Changes of sodium channel expression in experimental painful diabetic neuropathy

Authors

  • Matthew J. Craner MB, ChB, MRCP,

    1. Department of Neurology and Paralyzed Veterans of America/Eastern Paralyzed Veterans Association Center for Neuroscience and Regeneration Research, Yale University School of Medicine, New Haven, CT
    2. Rehabilitation Research Center, VA Connecticut Healthcare, West Haven, CT
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  • Joshua P. Klein BA,

    1. Department of Neurology and Paralyzed Veterans of America/Eastern Paralyzed Veterans Association Center for Neuroscience and Regeneration Research, Yale University School of Medicine, New Haven, CT
    2. Rehabilitation Research Center, VA Connecticut Healthcare, West Haven, CT
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  • Muthukrishnan Renganathan PhD,

    1. Department of Neurology and Paralyzed Veterans of America/Eastern Paralyzed Veterans Association Center for Neuroscience and Regeneration Research, Yale University School of Medicine, New Haven, CT
    2. Rehabilitation Research Center, VA Connecticut Healthcare, West Haven, CT
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  • Joel A. Black PhD,

    1. Department of Neurology and Paralyzed Veterans of America/Eastern Paralyzed Veterans Association Center for Neuroscience and Regeneration Research, Yale University School of Medicine, New Haven, CT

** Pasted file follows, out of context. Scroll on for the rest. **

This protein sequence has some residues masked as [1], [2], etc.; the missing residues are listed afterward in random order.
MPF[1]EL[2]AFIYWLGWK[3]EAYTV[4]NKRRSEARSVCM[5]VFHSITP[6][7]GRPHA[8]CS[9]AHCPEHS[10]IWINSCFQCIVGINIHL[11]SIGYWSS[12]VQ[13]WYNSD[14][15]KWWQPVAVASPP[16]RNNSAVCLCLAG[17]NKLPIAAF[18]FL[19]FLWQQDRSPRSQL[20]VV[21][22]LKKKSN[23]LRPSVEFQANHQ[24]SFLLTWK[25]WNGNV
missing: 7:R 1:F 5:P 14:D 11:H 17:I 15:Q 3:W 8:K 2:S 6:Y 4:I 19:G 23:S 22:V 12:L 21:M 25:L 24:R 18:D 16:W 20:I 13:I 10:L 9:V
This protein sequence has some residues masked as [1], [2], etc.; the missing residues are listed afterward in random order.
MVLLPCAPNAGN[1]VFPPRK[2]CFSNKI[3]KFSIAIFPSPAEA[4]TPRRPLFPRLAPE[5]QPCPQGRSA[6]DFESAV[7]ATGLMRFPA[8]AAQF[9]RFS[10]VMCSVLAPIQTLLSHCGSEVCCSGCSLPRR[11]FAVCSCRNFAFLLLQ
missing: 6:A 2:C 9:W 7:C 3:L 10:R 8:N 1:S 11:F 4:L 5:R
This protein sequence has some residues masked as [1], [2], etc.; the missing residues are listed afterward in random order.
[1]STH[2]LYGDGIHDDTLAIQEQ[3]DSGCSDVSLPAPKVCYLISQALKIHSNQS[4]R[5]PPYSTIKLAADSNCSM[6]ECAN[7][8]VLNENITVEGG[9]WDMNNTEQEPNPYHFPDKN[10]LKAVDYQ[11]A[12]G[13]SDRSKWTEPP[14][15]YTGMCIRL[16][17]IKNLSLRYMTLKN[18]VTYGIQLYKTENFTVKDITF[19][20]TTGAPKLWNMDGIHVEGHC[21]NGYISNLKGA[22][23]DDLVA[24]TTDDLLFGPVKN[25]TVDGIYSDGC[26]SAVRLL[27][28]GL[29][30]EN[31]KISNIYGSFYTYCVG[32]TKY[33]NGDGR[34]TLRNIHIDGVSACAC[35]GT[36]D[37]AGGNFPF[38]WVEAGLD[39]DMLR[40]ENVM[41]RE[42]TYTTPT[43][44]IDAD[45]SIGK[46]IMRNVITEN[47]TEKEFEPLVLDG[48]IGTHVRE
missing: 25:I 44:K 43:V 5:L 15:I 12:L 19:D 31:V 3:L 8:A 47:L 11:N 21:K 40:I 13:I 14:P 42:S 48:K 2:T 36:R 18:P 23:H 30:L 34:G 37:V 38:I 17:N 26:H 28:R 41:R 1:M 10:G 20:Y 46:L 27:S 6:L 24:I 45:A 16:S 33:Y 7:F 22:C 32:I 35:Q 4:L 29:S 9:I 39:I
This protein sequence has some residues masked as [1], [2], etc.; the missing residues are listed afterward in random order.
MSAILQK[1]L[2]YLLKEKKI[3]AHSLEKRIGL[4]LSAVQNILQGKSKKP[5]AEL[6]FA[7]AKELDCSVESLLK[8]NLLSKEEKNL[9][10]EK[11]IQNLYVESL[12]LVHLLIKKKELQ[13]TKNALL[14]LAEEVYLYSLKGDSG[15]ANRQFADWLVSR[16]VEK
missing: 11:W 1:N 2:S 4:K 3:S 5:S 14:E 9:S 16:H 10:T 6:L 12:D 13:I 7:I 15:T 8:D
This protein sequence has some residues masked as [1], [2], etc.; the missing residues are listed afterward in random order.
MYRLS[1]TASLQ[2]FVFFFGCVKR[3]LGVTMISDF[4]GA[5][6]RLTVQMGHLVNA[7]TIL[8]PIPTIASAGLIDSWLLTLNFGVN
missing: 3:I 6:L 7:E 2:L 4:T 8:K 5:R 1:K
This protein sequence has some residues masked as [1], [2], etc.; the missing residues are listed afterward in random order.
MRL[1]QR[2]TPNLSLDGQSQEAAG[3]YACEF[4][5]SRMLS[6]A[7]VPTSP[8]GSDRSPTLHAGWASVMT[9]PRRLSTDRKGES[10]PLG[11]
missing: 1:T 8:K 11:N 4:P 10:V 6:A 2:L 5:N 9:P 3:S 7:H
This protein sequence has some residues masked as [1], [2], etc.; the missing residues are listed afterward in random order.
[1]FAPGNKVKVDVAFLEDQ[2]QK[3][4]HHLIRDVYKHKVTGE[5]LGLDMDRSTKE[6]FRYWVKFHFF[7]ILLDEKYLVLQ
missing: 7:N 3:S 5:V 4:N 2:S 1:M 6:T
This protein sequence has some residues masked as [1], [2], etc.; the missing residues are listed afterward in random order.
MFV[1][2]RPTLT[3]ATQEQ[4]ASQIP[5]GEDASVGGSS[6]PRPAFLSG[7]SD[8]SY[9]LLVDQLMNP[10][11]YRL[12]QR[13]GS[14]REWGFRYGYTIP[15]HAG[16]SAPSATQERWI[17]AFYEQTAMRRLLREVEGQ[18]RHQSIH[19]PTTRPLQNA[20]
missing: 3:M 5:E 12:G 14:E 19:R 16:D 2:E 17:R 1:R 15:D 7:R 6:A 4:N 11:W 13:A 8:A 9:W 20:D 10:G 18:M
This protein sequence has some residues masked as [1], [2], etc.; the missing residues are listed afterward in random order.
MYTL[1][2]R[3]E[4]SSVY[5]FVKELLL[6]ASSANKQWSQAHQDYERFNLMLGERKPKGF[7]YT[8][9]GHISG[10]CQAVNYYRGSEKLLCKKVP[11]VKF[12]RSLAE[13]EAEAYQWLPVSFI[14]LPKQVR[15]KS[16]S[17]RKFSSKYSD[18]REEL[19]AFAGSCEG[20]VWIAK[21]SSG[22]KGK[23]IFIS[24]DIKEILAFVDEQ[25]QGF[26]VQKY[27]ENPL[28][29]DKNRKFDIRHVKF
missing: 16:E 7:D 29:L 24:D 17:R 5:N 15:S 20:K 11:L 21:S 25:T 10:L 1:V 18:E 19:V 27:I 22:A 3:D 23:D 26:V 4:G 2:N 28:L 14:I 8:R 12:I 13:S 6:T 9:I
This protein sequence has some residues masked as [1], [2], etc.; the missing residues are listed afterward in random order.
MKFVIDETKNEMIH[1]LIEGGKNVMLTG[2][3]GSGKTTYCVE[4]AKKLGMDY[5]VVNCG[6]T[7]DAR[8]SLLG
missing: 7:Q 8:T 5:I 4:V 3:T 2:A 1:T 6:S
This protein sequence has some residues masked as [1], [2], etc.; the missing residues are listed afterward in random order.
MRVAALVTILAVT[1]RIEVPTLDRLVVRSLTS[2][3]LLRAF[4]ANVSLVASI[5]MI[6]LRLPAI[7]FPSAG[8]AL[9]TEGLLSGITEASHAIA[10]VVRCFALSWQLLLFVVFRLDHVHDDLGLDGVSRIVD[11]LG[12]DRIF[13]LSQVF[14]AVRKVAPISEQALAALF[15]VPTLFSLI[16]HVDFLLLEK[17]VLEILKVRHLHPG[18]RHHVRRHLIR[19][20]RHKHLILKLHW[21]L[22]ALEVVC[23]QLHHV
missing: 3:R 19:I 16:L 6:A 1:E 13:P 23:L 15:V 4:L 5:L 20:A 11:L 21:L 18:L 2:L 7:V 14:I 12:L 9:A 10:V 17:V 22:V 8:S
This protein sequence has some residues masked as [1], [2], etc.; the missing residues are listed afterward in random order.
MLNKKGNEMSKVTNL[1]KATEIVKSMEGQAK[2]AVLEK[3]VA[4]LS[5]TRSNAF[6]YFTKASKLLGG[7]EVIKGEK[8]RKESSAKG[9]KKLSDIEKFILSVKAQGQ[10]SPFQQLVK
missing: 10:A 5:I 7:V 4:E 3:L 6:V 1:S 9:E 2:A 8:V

2. Rehabilitation Research Center, VA Connecticut Healthcare, West Haven, CT
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  • Stephen G. Waxman MD, PhD

    Corresponding author
    1. Department of Neurology and Paralyzed Veterans of America/Eastern Paralyzed Veterans Association Center for Neuroscience and Regeneration Research, Yale University School of Medicine, New Haven, CT
    2. Rehabilitation Research Center, VA Connecticut Healthcare, West Haven, CT
    • Department of Neurology, Yale School of Medicine, 333 Cedar Street, New Haven, CT 06510
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Abstract

Although pain is experienced by many patients with diabetic neuropathy, the pathophysiology of painful diabetic neuropathy is not understood. Substantial evidence indicates that dysregulated sodium channel gene transcription contributes to hyperexcitability of dorsal root ganglion neurons, which may produce neuropathic pain after axonal transection. In this study, we examined sodium channel mRNA and protein expression in dorsal root ganglion neurons in rats with streptozotocin-induced diabetes and tactile allodynia, using in situ hybridization and immunocytochemistry for sodium channels Nav1.1, Nav1.3, Nav1.6, Nav1.7, Nav1.8, and Nav1.9. Our results show that, in rats with experimental diabetes, there is a significant upregulation of mRNA for the Nav1.3, Nav1.6, and Nav1.9 sodium channels and a downregulation of Nav1.8 mRNA 1 and 8 weeks after onset of allodynia. Channel protein levels display parallel changes. Our results demonstrate dysregulated expression of the genes for sodium channels Nav1.3, Nav1.6, Nav1.8, and Nav1.9 in dorsal root ganglion neurons in experimental diabetes and suggest that misexpression of sodium channels contributes to neuropathic pain associated with diabetic neuropathy.

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